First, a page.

30 Top Spelling Mnemonics

Memory Prompts for Commonly Misspelled Words

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A mnemonic—or mnemonic device—can help students remember important facts and principles. Psych Central notes that a mnemonic is a technique people can use to help them improve their ability to remember something, adding:

"It’s a memory technique to help your brain better encode and recall important information. It’s a simple shortcut that helps us associate the information we want to remember with an image, a sentence, or a word."

Students learn to rely on these little memory prompts, such as ROY G BIV (for the sequence of colors in a rainbow), HOMES (for the names of the five Great Lakes), FANBOYS (for the coordinating conjunctions in English grammar), and Every Good Boy Does Fine (for the notes on the lines of the treble clef).

Mnemonics for Life

Though they are certainly a great help to school students, mnemonics—pronounced ne-mon-icks—aren't just for children. In an article titled "Stalking the Wild Mnemos: Research That's Easy to Remember," educational psychologist Joel R. Levin concluded: 

"Sufficient research evidence now exists to suggest that even skilled learners can become more skilled through mnemonic strategy acquisition and implementation."

So while you may not admit it, you may sometimes fall back on mnemonics to recall the spellings of tricky words or commonly misspelled words.

30 Top Mnemonics

Research suggests that the most effective devices tend to be the ones you make up yourself (and the sillier they are, the better). But some classic mnemonics can be very helpful. Below are 30 of the most popular spelling mnemonics.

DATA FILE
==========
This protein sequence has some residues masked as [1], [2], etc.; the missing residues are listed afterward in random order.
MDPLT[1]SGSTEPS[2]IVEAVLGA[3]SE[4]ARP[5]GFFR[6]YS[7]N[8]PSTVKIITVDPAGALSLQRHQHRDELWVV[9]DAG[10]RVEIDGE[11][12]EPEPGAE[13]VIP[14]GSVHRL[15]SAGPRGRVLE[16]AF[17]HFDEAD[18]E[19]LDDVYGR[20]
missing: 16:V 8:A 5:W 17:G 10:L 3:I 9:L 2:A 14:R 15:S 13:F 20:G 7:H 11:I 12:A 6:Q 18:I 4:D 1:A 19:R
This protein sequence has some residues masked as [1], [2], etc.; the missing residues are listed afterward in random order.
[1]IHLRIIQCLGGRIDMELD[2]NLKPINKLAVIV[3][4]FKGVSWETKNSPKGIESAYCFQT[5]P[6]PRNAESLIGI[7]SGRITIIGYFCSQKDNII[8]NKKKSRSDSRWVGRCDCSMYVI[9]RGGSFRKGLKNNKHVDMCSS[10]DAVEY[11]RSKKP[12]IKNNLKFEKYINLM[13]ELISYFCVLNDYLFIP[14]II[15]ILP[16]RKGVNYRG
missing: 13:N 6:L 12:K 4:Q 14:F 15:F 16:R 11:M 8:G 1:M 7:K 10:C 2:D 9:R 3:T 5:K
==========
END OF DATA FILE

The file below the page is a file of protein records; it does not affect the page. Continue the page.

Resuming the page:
1. This word can accommodatedouble c and a double m.
  2. I “c” that you want to acquire it.
  3. When you ascertain a fact, be as certain as you can be.
  4. Gumbo lost an e in an argument.
  5. Bees will be coming to the becoming flowers near you.
  6. Never believe a lie.
  7. Dara checked the calendar every day.
  8. The cat’s egg is gory in this category.
  9. Eileen found herself at e's in the cemetery.
  10. Emma faced a dilemma.
  11. Ed ieither here or there.
  12. It's hard to embarrass really righteous and serious students.
  13. A new environment will iron me out.
  14. Goofy Greg loved to exaggerate.
  15. I met my ex in PE; what do you expect?
  16. That liar looks familiar.
  17. Generally, a general is your best ally.
  18. Mom ate immediately.
  19. In telling the gent, he showed he was intelligent.
  20. It would irritate me if you forgot the second r in irritable, and don’t forget the table at the end.
  21. An island is land surrounded by water.
  22. I alone felt Eli's loneliness.
  23. Miss Pell never misspells.
  24. It's necessary to remember the cesspool in the middle.
  25. Have a piece of the pie.
  26. Please keep quiet about my diet.
  27. It's better to give than to receive.
  28. Rhythm helps your two hips move.
  29. There's a rat in separate.
  30. It's truly hot in July.

More on Mnemonics

There are other types of mnemonic devices, including:

  • Visual systems (creating a visual representation of the information)
  • The mnemonic link system (creating a story based on a list)
  • The count system (associating numbers with a series of items)
  • The major system (converting numbers into consonant sounds)

Mnemonics work by associating easy-to-remember clues with complex or unfamiliar data. Though mnemonics often seem illogical and arbitrary, their nonsensical wording is what can make them memorable. Teachers should introduce mnemonics to students when the task requires the memorization of information rather than understanding a concept. For example, memorizing the state capitals is a task that could be accomplished through a mnemonic device.

Whether you're a student trying to ace that grammar homework assignment or research paper or an out-of-school adult seeking to brush up on your language skills, a few memory aids and language tips can prove to be very useful.

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Your Citation
Nordquist, Richard. "30 Top Spelling Mnemonics." ThoughtCo, Apr. 5, 2023, thoughtco.com/top-spelling-mnemonics-1692343. Nordquist, Richard. (2023, April 5). 30 Top Spelling Mnemonics. Retrieved from https://www.thoughtco.com/top-spelling-mnemonics-1692343 Nordquist, Richard. "30 Top Spelling Mnemonics." ThoughtCo. https://www.thoughtco.com/top-spelling-mnemonics-1692343 (accessed June 6, 2023).